Many opportunities exist for economies of scale if industry and academia coordinate activities to develop and share resources and best practices.

Universities also should play a role in supporting the continuing education needs of the microelectronics industry workforce, as new materials, technologies, processes, and techniques emerge all the time. Universities originate many of these innovations and are in a privileged position to prepare the existing workforce to use them. Advances in online pedagogy make it feasible to create and share educational materials on a national scale.


Curiosity-driven, single-investigator research is central to the modern university and the foundation upon which most innovative technologies are built. Multi-disciplinary, vertically integrated, collaborative research with industry participation brings into focus promising technologies and facilitates commercialization. Partner-ships among industry, universities, and national labs are routinely assembled by mission-oriented agencies for projects relevant to national security; for example, a collaboration with Analog Devices, under DARPA sponsorship, has enabled fabrication at MIT of a carbon nanotube microprocessor (figure 2).

Microelectronics fig 2.gifIn microelectronics, fundamental research in advanced lithography, strain engineering, scaled -transistors, wide-bandgap semiconductors, THz devices, MEMS, 2D materials and devices, circuits and systems, and AI hardware, among many examples, has fueled technological innovations with tremendous economic significance. US universities have contributed to this expensive enterprise by pooling resources and creating and managing shared facilities that can support fabrication processes and materials.

But a chasm is growing between university facilities and the state-of-the-art tools and processes used in industry. Not only is the maximum wafer diameter that university facilities can handle in multistep fabrication mismatched with industry (at best, 150 mm vs. 300 mm; MIT Microelectronics Group 2021) but the performance, productivity, and reliability of university tools is in decline. This greatly limits competitiveness, university collaborations with industry and national labs, and technology translation. Problems are compounded by unaffordable equipment service plans and inadequate technical staff support.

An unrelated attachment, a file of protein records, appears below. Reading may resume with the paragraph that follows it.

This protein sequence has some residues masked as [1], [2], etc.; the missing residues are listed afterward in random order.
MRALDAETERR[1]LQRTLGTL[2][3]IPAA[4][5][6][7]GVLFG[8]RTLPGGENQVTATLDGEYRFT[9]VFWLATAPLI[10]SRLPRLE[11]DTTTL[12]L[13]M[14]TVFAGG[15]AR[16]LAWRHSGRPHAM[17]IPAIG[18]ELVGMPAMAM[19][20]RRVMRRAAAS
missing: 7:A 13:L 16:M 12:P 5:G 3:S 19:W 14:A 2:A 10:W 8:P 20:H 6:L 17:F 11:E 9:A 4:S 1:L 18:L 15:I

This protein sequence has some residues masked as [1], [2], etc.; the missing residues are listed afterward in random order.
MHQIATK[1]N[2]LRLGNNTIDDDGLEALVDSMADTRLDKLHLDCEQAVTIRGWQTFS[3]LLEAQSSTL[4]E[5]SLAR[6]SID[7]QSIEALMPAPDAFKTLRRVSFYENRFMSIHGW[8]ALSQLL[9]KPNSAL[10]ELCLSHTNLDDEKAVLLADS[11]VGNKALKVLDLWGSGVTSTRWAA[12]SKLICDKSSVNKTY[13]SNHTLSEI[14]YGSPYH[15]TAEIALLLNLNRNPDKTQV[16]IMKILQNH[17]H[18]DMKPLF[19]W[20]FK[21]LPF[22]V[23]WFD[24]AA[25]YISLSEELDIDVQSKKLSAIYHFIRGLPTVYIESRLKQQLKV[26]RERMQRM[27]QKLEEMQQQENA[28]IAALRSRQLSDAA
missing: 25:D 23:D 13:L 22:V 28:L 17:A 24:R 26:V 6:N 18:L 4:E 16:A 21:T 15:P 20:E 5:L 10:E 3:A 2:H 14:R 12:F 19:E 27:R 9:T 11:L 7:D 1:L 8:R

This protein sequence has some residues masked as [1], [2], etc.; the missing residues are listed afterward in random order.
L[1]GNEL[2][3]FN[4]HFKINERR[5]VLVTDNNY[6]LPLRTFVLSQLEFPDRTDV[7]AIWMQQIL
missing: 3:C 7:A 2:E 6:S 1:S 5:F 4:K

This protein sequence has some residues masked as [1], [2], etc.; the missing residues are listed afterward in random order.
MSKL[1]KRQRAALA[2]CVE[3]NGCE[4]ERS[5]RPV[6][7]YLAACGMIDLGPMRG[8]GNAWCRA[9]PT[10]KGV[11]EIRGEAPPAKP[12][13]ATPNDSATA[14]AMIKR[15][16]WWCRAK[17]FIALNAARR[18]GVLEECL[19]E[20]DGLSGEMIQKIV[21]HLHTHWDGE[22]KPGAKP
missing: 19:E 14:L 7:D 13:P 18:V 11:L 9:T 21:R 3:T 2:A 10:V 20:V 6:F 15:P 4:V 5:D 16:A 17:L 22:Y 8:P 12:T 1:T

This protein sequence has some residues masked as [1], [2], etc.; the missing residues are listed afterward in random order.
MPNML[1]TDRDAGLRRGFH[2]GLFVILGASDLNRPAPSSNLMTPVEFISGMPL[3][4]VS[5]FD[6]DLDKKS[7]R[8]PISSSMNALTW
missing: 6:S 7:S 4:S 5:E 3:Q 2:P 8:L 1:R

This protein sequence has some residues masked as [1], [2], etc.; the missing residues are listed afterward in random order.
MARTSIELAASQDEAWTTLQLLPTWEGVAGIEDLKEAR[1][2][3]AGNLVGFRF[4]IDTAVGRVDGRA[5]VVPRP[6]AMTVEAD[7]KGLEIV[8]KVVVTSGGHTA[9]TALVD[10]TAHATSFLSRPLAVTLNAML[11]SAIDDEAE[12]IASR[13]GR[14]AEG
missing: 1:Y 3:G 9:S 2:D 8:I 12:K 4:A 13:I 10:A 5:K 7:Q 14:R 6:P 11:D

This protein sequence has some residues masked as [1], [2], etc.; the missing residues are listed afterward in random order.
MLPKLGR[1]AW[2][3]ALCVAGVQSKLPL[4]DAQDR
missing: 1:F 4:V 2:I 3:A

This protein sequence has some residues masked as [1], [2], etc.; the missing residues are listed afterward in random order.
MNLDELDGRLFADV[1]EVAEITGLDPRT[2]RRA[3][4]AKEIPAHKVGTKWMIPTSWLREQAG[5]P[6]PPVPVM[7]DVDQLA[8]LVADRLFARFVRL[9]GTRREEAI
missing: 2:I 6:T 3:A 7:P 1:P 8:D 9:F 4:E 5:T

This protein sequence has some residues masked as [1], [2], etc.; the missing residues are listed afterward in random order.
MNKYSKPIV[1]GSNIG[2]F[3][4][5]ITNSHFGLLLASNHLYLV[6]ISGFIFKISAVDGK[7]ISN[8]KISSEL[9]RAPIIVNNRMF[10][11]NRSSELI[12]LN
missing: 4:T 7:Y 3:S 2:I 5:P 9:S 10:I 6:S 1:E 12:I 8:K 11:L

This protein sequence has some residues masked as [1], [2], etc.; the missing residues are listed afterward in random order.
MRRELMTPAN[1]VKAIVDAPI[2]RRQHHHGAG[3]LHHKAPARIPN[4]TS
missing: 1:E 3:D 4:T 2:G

Moreover, many research grants do not cover the true cost of research that requires large integrated facilities with multistep semiconductor fabrication processes. Faculty, in their role as facility administrators, must devote substantial efforts to raising additional resources within or outside the university to make ends meet. A culture of scarcity permeates the operation.

The United States urgently needs a national plan of sustained investment in both human and capital infrastructure. Investments are required to keep facilities relevant, for example with the establishment of 200 mm wafer diameter capabilities, the “sweet spot” for collaborations with industry and national labs and for technology translation (MIT Microelectronics Group 2021, appendix A).

Also needed are mechanisms that provide stable support for equipment service plans and technical staff. A national coordination body should be established to provide users—not just at research universities but also at colleges, community colleges, startups, corporations, and national labs—with access to university facilities as well as unique resources such as a national 300 mm R&D center. It’s worth noting that the Semiconductor Industry Association (SIA 2019) calls for the creation of a National Semiconductor Technology Center and this recommendation made it into the recent legislation cited above.

The performance, productivity, and reliability of university tools is in decline, limiting university collaborations with industry and national labs as well as technology translation.

Research programs need to be expanded and their costs fully covered. A healthy mix of single-investigator grants, multidisciplinary vertically integrated programs, and collaborative university/industry/national lab initiatives over a broad intellectual front in a competitive framework is needed to support a diverse community of researchers and students.